Whether you have a cesarean or vaginal birth, recovery is tough. If the baby isn’t keeping you up constantly in the hospital, your nurses will help ensure you don’t catch up on any sleep before going home. I wish I had prepared for coming home more after my first baby. The learning curve was huge, and I was a hormonal zombie for the first couple weeks. Most mothers focus solely on the baby, which is important, but taking care of yourself is equally important and often overlooked. Hopefully these tips help prepare you for sleep, nutrition, body recovery, clothes, and housework after coming home from the hospital.
Possibly the hardest adjustment to becoming a mom is sleep deprivation. Yes, newborns sleep 16-20 hours per day, but new mothers definitely don’t get that much. Everyone will tell you to sleep when the baby sleeps, but realistically try to get a minimum of 8 hours per 24 hour period. A good way to do this is to track exactly when you sleep for the first 2 weeks. Even if you only take a short nap here and there, write it down and make sure you’re getting the sleep you desperately need. Its amazing what catching up on sleep can do for your overall recovery.
Looking at your jelly belly after you’ve given birth is not easy. You want to do whatever you can to not look pregnant any more and get back in your normal clothes. Give it time. Please, don’t starve yourself! I see too many moms immediately start dieting and either struggle to have enough energy to take care of themselves or breastfeed their babies. No one expects you to be bikini ready after giving birth!
Eating well balanced meals and drinking plenty of water is key in your recovery. To make this easier, try freezing a bunch of balanced meals before you have the baby. I froze 20 different meals, some crockpot and some casserole, that I could make for when my husband went back to work. You may also get friends or family asking what they can do to help you; making you a meal is an amazing gift!
Having a baby sure does a number on your body! You can expect a fair amount of bleeding as well as other “fun” issues like hemorrhoids or stitches. To plan ahead, make sure you are stocked up on LARGE pads, no tampons. This is something your husband probably won’t be too exctied about running to the store to get if you run out, so get a couple big packs. You will bleed anywhere from 2-8 weeks after giving birth.
The hospital will give you a peri bottle to use instead of wiping; ask for more! Keep one in each bathroom. The hospital will also give you some hideous mesh panties; again, ask for more! These are great to hold the giant pads and can be thrown away if they have any spillover. Don’t freak out if you pass a clot unless it’s larger than a golf ball, though it’s hard to stay calm when this happens. It is pretty normal. It’s also normal for pooping to be extremely painful. Be proactive and take a stool softener to prepare for your first few trips to the bathroom.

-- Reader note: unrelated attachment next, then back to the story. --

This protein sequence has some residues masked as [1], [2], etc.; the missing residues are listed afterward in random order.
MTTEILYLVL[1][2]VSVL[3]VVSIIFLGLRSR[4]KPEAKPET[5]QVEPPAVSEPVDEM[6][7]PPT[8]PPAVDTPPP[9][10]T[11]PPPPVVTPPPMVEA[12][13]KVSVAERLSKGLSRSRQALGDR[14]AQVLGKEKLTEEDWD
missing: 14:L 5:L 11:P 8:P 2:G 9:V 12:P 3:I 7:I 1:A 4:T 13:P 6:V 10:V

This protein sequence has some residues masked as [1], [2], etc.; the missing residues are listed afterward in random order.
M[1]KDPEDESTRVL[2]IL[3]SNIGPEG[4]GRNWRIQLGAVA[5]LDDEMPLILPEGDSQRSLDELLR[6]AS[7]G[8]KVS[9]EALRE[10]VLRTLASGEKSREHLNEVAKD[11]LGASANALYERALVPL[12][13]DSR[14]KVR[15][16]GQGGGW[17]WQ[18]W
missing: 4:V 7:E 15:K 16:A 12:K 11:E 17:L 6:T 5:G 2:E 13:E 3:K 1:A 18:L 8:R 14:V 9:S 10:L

Waking up soaked with sweat is another weird thing that happened to me after having a baby. A lot of weird things happen to our bodies as our hormones regulate. Don’t feel embarrassed about calling up your doctor if you have questions or concerns.
If you are breastfeeding, you need to get some Soothies. The first few weeks of breastfeeding can give you pain that rivals labor pains. Plan ahead and have some Soothies on hand. They aren’t easy to find in stores so order yourself a couple sets and keep them in the refrigerator.
You may also want to research lactation consultants. I know I would have quit nursing in the first couple weeks had it not been for my amazing lactation consultants. Yes, nursing is hard at first, but be comforted in the fact that it gets easier with each baby you have!
Comfort is key in recovery. Buy yourself a nice thin robe, a few pairs of comfy sweatpants, and a bunch of nursing tank tops. I promise you won’t be in maternity clothes forever, but you probably will be for longer than you want. Some people are freaks of nature and walk around in their normal jeans before I was even ready to get out of sweatpants. Those people are annoying and are not the norm!
Cut yourself some slack. Your number one concern should be the health of you and your new baby. Talk with your husband about what recovery will be like for you and tell him in advance that you will need his help with chores around the house. He may even need a lesson or two on how you do things.
There is no such thing as a “Super Mom” so give yourself loads of grace. There is no specific timeline on when you should be fully recovered. Each of my 3 recoveries were comepletely different from each other. The one common denominator with each recovery was how help from others made the recovery so much easier. Asking for help does not make you a bad mom, it makes you a SMART one!